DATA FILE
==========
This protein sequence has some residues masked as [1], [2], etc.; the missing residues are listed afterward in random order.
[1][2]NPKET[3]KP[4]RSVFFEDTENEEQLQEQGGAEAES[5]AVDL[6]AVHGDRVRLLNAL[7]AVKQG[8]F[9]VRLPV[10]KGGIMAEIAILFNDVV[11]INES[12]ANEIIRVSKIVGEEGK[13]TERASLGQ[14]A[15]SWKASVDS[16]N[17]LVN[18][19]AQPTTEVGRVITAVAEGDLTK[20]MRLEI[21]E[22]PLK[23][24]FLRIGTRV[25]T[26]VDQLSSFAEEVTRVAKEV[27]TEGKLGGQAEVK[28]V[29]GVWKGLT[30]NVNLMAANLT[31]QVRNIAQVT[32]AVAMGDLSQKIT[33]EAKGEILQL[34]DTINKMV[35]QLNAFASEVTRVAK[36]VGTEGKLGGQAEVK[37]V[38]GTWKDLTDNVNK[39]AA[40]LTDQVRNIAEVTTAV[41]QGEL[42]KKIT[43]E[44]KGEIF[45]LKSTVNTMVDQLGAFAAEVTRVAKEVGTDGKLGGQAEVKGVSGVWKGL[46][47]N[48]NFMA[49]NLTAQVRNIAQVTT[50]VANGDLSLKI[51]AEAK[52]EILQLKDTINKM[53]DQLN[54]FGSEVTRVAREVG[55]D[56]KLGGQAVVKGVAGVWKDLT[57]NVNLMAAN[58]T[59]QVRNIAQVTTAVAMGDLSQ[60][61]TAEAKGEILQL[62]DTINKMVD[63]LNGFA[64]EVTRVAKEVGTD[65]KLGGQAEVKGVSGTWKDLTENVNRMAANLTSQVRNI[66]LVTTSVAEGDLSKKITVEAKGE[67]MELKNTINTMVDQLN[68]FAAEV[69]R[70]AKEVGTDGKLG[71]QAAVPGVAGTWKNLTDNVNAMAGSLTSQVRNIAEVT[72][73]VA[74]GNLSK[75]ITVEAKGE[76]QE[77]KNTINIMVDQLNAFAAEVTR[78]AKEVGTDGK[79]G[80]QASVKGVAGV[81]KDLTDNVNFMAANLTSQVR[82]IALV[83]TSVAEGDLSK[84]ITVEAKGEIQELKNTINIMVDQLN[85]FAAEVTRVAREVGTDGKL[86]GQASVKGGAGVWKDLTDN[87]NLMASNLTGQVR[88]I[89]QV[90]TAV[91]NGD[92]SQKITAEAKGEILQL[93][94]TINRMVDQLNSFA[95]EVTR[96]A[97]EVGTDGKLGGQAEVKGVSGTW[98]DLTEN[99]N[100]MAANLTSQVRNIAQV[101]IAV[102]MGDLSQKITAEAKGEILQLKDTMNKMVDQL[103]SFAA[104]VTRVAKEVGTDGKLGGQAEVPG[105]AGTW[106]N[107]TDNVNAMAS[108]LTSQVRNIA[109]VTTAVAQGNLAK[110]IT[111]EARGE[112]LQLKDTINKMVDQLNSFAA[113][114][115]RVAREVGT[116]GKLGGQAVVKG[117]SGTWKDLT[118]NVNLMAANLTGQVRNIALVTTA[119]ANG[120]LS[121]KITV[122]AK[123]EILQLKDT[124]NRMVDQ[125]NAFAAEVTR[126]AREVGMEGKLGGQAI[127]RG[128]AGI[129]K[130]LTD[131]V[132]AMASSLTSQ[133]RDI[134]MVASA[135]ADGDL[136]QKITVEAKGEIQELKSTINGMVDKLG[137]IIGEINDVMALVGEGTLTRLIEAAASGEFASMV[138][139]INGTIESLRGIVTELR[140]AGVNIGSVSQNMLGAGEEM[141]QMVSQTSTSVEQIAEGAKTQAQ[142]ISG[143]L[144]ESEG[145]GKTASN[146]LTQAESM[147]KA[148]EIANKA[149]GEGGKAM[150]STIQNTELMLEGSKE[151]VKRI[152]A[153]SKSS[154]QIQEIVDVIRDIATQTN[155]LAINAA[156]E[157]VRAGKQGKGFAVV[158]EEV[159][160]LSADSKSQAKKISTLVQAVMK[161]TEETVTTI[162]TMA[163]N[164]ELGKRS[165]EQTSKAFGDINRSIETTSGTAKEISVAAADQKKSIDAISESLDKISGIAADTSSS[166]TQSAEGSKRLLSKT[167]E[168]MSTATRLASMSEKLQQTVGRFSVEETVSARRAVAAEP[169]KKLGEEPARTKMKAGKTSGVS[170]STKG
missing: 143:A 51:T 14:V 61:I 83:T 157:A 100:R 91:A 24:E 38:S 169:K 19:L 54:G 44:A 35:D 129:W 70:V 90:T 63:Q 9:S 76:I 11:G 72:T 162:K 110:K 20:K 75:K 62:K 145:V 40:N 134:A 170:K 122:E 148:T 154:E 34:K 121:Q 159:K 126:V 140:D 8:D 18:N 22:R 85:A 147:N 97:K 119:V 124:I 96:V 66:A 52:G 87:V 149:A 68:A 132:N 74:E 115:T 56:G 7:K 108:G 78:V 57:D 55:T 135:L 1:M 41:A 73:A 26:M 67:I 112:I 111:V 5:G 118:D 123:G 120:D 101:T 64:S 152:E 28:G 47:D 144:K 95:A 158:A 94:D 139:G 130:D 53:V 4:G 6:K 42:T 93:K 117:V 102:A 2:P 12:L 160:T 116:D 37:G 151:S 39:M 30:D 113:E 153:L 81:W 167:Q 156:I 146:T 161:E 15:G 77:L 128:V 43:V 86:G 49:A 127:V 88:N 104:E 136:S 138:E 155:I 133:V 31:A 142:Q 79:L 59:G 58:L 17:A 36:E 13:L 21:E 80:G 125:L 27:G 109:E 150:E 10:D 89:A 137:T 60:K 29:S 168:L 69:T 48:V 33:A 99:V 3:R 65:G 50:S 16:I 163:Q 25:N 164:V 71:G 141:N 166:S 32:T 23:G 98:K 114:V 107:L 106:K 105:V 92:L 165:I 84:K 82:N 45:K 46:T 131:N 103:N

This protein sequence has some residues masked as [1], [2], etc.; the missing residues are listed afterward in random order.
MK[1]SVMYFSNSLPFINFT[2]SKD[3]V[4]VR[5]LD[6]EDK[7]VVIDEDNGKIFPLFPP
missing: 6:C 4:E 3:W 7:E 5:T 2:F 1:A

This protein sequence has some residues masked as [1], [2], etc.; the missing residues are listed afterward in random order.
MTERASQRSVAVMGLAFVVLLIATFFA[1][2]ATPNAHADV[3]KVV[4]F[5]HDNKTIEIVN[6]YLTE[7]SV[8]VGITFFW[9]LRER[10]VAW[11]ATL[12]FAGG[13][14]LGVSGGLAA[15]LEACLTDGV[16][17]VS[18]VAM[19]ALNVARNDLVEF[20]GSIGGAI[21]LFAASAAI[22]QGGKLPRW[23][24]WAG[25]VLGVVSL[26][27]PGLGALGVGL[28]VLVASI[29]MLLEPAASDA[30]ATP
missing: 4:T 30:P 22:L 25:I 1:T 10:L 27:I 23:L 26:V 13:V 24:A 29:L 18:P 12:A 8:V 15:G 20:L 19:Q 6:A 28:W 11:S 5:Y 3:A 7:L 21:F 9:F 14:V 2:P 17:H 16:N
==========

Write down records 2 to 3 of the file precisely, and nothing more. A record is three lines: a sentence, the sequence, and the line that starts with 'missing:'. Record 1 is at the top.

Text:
This protein sequence has some residues masked as [1], [2], etc.; the missing residues are listed afterward in random order.
MK[1]SVMYFSNSLPFINFT[2]SKD[3]V[4]VR[5]LD[6]EDK[7]VVIDEDNGKIFPLFPP
missing: 6:C 4:E 3:W 7:E 5:T 2:F 1:A

This protein sequence has some residues masked as [1], [2], etc.; the missing residues are listed afterward in random order.
MTERASQRSVAVMGLAFVVLLIATFFA[1][2]ATPNAHADV[3]KVV[4]F[5]HDNKTIEIVN[6]YLTE[7]SV[8]VGITFFW[9]LRER[10]VAW[11]ATL[12]FAGG[13][14]LGVSGGLAA[15]LEACLTDGV[16][17]VS[18]VAM[19]ALNVARNDLVEF[20]GSIGGAI[21]LFAASAAI[22]QGGKLPRW[23][24]WAG[25]VLGVVSL[26][27]PGLGALGVGL[28]VLVASI[29]MLLEPAASDA[30]ATP
missing: 4:T 30:P 22:L 25:I 1:T 10:L 27:I 23:L 26:V 13:V 24:A 29:L 18:P 12:A 8:V 15:G 20:L 19:Q 6:A 28:W 11:S 5:Y 3:A 7:L 21:F 9:F 14:V 2:P 17:H 16:N